Chimney Candles

What a fun way to celebrate the season!

Chimney candles offer the glow of a warm
fire with the look of an old brick chimney
in the midst of a winter snow, dripping
with icicles and clumps of snow.

If you would like to make this type
of candle, you will first need a square
pillar mold about four inches tall ...
if you don't have one of these, you
can use a pint or quart milk or cream
carton with the top portion cut off.
Start the cut with a sharp knife
and then use scissors to snip off the
top of the carton. This should leave
you with a mold that is about four
or five inches tall ... make sure
it's clean and completely dry
before using it.

To achieve a deep, brick red,
a liquid concentrated dye works
best, but you can also mix the
color yourself ... whatever works
well for you. A deep color is
easier to attain if you use
concentrated liquid dye, but
you can also use dye blocks,
or a combination of the two,
which is what I have done with
these candles, which was a
mix of red, wine or cranberry,
and a hint of brown. My own
colors vary batch from batch,
to a reddish-wine color to
brownish-red ... but really,
any color is acceptable and
you don't even have to do
it in "brick red" if you
don't want to, but the snow
shows up nicely on the deep,
dark red. Your wax should
include sterine for an opaque
look, as well as vybar.
For the snow portion of
your candle, a nice white
can be obtained without the
use of any colorant, as often
white colorant may cause
wicks to clog. Also, be
careful when selecting
your scent ... you do not
want a fragrance oil that
is dark or yellow in color,
as this will tint your wax,
making your snow yellowish,
so clear or very light
in color is best.

Now for the pouring, snowing,
and weather distressing ...

First, the candle is poured at
about a height of three and a
half to four inches, or greater.
Once the candle has hardened,
a layer of snow may be added
prior to the candle being
removed from the mold, such
as shown in the photo above.

Remove from the mold and now
it's time to do the brickwork ...
you will need a metal rod for this.
If you have an old metal clothes
hanger, these work very well ...
simply use wire cutters to make
a metal rod about ten inches
in length. This rod can also
be used for creating wick
"tunnels" ... either by
placing the rod in the
candle when it's in the
mold before it's fully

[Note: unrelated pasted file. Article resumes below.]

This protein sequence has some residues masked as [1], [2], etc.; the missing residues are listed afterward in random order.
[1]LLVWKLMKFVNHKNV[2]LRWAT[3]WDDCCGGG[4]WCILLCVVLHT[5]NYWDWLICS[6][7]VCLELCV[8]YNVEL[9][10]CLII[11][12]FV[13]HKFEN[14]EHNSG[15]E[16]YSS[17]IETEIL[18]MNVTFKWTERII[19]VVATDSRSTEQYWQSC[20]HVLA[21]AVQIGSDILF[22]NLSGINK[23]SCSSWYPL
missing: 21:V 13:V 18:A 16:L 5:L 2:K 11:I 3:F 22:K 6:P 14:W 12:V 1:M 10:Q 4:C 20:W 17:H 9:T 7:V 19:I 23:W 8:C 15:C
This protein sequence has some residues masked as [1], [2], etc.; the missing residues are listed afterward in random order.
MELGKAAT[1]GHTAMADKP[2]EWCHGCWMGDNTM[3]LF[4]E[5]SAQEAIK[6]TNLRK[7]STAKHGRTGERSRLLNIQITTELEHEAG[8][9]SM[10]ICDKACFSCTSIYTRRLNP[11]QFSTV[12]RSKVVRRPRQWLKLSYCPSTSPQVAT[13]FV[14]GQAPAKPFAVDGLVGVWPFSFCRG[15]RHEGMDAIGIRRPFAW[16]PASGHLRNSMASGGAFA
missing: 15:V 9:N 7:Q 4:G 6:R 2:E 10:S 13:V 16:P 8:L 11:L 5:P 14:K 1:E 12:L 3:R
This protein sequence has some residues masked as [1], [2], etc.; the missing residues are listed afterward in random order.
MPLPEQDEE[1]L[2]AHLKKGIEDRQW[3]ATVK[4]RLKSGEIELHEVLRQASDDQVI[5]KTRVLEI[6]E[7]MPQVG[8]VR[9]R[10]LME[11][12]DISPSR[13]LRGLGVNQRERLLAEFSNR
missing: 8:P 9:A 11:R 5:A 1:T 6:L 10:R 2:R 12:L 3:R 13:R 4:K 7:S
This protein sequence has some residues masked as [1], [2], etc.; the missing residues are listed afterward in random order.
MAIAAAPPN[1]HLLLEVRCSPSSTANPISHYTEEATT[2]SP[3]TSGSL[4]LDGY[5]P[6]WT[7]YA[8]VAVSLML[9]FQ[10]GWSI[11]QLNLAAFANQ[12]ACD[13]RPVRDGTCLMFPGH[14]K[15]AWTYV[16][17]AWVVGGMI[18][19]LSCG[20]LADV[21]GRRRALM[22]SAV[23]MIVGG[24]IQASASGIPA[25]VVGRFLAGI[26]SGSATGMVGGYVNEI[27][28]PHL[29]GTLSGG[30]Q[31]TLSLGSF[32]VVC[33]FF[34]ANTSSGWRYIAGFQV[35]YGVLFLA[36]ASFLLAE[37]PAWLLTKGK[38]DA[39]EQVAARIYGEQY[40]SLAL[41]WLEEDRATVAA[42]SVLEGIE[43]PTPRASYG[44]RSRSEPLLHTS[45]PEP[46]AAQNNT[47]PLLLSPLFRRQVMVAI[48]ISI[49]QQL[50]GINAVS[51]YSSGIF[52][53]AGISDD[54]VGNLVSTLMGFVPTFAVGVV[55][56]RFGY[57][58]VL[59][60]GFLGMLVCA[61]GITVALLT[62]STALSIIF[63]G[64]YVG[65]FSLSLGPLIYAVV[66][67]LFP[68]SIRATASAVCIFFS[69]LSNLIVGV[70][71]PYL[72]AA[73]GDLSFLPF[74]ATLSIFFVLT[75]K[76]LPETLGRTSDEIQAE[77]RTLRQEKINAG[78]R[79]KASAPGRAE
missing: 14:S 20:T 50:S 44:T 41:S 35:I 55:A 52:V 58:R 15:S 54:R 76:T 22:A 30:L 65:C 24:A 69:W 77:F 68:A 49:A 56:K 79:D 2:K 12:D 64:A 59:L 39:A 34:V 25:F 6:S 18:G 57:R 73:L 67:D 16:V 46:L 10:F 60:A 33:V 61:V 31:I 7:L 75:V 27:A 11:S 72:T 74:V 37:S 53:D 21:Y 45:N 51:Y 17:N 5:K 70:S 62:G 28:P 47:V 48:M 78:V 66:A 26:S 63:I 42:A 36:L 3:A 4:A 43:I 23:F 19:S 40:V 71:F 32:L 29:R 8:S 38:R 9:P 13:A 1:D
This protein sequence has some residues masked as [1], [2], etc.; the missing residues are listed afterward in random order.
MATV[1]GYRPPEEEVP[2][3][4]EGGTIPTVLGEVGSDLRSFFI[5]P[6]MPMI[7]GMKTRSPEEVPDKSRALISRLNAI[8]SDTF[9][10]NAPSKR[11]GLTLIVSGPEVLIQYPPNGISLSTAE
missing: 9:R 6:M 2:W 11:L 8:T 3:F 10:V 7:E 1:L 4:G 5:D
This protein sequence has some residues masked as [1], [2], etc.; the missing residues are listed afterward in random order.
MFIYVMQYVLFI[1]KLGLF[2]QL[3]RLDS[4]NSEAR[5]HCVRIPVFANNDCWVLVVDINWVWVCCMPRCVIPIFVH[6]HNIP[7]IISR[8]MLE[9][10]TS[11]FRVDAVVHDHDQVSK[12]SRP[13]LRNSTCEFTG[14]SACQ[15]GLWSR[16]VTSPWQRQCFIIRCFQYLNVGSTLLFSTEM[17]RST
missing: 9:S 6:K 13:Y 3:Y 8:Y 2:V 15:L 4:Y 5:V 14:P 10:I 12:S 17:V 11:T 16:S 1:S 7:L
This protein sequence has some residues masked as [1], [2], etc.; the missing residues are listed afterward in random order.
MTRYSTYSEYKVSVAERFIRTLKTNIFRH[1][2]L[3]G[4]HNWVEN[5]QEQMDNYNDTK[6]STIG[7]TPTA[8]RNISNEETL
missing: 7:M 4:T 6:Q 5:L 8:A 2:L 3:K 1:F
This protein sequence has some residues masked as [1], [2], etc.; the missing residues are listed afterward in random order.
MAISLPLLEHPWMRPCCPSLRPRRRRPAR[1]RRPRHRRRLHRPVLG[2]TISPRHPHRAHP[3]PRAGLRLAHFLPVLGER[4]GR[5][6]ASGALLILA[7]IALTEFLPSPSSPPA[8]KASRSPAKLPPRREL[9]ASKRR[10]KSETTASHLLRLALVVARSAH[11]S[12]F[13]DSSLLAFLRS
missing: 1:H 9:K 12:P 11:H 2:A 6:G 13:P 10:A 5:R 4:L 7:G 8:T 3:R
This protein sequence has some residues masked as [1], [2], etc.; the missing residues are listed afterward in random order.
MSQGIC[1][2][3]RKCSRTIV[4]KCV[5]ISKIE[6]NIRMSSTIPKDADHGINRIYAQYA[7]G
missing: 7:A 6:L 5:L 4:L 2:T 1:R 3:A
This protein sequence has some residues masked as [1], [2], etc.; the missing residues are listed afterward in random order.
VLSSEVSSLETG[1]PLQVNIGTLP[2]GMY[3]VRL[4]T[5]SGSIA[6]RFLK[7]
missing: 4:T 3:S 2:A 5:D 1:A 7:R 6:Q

hardened, or by heating
the end of metal rod on
the stovetop and using it
to "drill" through the candle
in order to thread your wick.
Once your candle is out of
the mold, the wick should
be set in place with a wick
tab ... secure it from the
top by pouring a bit of white
wax down the tunnel where
the wick has been threaded
through and lightly tug on
the wick in an upward
direction to make sure
there are no kinks in it.
(As a final step, which
will be explained later,
the bottom of the candle
gets a few finishing touches
to cover up the wick tab.)

You will want to have a paper
towel available to wipe off
any melted wax that adheres
to the metal rod while you
are melting the mortar rows
for the bricks ... the next
step in creating your chimney.

To make your rows of bricks,
heat the metal rod before
pressing it onto all sides
of the candle at the same
height all around. Start at
about 3/8ths of an inch to
1/2-inch up from the bottom,
and continue making the rows
until you reach the top of the
candle. These are the
horizontal rows of bricks.
To see the pattern, do a
little search for the term
"stretcher bond," which is
the style of brick work
I am trying to describe.
Of course, you may find
yourself doing all kinds
of fancy designs, but this
is a nice basic one that
is fairly easily applied
by heating the metal rod
and creating the rows.
If you find, upon reaching
the top of the candle,
that you do not have the
space for another row
of full-sized bricks,
simply use your creativity
to make a trim with a
shorter row of bricks.
After the rows are
completed, you are ready
for the vertical indentations
that turns your rows into
bricks. Again, please
refer a picture of the
pattern, as the vertical
lines are placed to
create brickwork. If needed,
you can use the tip of
your metal rod to deepen
the indentations.

Once your bricks are in place,
you are ready to distress your
chimney with some "age" and
"ice." For instance, the photo
below shows the candle when
some "ice" was poured over it ...
although some of it is allowed
to remain, parts of it are scraped
off and another round of ice is
poured, which gives a layered

A little preparation tip ...
place your candle on a tray
that will catch the shavings.

Everyone's chimney is going
to meet with the elements